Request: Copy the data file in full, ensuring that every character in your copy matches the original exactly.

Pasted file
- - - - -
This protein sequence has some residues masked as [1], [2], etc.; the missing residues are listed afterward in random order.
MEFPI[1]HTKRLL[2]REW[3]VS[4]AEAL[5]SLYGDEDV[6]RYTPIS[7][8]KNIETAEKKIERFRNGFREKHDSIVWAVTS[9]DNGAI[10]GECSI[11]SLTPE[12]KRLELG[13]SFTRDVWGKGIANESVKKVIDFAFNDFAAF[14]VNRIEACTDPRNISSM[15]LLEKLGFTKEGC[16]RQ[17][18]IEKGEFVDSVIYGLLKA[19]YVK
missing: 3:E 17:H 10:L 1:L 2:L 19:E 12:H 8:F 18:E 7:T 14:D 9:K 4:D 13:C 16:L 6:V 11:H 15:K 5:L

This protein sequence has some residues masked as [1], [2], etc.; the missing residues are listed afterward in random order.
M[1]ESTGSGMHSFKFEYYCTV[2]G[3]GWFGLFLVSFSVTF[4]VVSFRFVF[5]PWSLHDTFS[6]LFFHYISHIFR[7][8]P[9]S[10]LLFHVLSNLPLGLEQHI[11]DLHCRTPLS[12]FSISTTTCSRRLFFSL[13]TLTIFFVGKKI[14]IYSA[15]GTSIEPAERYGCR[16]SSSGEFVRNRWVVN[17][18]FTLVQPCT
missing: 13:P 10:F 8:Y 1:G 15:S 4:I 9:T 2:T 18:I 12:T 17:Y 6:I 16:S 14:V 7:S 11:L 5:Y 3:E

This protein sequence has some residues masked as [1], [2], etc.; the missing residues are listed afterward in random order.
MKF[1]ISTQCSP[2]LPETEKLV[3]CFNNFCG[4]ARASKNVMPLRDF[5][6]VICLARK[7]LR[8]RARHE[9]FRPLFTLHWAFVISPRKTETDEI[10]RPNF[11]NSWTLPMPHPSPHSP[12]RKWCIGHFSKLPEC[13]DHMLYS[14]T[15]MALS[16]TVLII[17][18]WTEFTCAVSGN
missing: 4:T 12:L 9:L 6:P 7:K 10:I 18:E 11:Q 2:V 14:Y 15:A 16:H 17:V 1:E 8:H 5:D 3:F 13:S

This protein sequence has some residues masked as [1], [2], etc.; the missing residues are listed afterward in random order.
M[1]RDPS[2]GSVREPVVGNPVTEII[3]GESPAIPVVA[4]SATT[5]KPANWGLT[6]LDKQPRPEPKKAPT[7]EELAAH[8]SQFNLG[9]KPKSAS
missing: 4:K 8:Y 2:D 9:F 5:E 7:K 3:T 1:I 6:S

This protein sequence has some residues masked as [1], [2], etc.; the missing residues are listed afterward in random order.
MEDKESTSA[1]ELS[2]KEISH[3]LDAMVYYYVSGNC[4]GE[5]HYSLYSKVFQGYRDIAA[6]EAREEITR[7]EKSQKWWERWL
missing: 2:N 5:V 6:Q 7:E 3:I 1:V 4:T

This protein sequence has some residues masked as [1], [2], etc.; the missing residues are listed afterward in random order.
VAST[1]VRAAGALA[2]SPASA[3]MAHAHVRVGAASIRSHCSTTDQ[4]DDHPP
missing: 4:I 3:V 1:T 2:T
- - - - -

This protein sequence has some residues masked as [1], [2], etc.; the missing residues are listed afterward in random order.
MEFPI[1]HTKRLL[2]REW[3]VS[4]AEAL[5]SLYGDEDV[6]RYTPIS[7][8]KNIETAEKKIERFRNGFREKHDSIVWAVTS[9]DNGAI[10]GECSI[11]SLTPE[12]KRLELG[13]SFTRDVWGKGIANESVKKVIDFAFNDFAAF[14]VNRIEACTDPRNISSM[15]LLEKLGFTKEGC[16]RQ[17][18]IEKGEFVDSVIYGLLKA[19]YVK
missing: 3:E 17:H 10:L 1:L 2:L 19:E 12:H 8:F 18:E 7:T 14:D 9:K 4:D 13:C 16:L 6:V 11:H 15:K 5:L

This protein sequence has some residues masked as [1], [2], etc.; the missing residues are listed afterward in random order.
M[1]ESTGSGMHSFKFEYYCTV[2]G[3]GWFGLFLVSFSVTF[4]VVSFRFVF[5]PWSLHDTFS[6]LFFHYISHIFR[7][8]P[9]S[10]LLFHVLSNLPLGLEQHI[11]DLHCRTPLS[12]FSISTTTCSRRLFFSL[13]TLTIFFVGKKI[14]IYSA[15]GTSIEPAERYGCR[16]SSSGEFVRNRWVVN[17][18]FTLVQPCT
missing: 13:P 10:F 8:Y 1:G 15:S 4:I 9:T 2:T 18:I 12:T 17:Y 6:I 16:S 14:V 7:S 11:L 5:Y 3:E

This protein sequence has some residues masked as [1], [2], etc.; the missing residues are listed afterward in random order.
MKF[1]ISTQCSP[2]LPETEKLV[3]CFNNFCG[4]ARASKNVMPLRDF[5][6]VICLARK[7]LR[8]RARHE[9]FRPLFTLHWAFVISPRKTETDEI[10]RPNF[11]NSWTLPMPHPSPHSP[12]RKWCIGHFSKLPEC[13]DHMLYS[14]T[15]MALS[16]TVLII[17][18]WTEFTCAVSGN
missing: 4:T 12:L 9:L 6:P 7:K 10:I 18:E 11:Q 2:V 14:Y 15:A 16:H 17:V 1:E 8:H 5:D 3:F 13:S

This protein sequence has some residues masked as [1], [2], etc.; the missing residues are listed afterward in random order.
M[1]RDPS[2]GSVREPVVGNPVTEII[3]GESPAIPVVA[4]SATT[5]KPANWGLT[6]LDKQPRPEPKKAPT[7]EELAAH[8]SQFNLG[9]KPKSAS
missing: 4:K 8:Y 2:D 9:F 5:E 7:K 3:T 1:I 6:S

This protein sequence has some residues masked as [1], [2], etc.; the missing residues are listed afterward in random order.
MEDKESTSA[1]ELS[2]KEISH[3]LDAMVYYYVSGNC[4]GE[5]HYSLYSKVFQGYRDIAA[6]EAREEITR[7]EKSQKWWERWL
missing: 2:N 5:V 6:Q 7:E 3:I 1:V 4:T

This protein sequence has some residues masked as [1], [2], etc.; the missing residues are listed afterward in random order.
VAST[1]VRAAGALA[2]SPASA[3]MAHAHVRVGAASIRSHCSTTDQ[4]DDHPP
missing: 4:I 3:V 1:T 2:T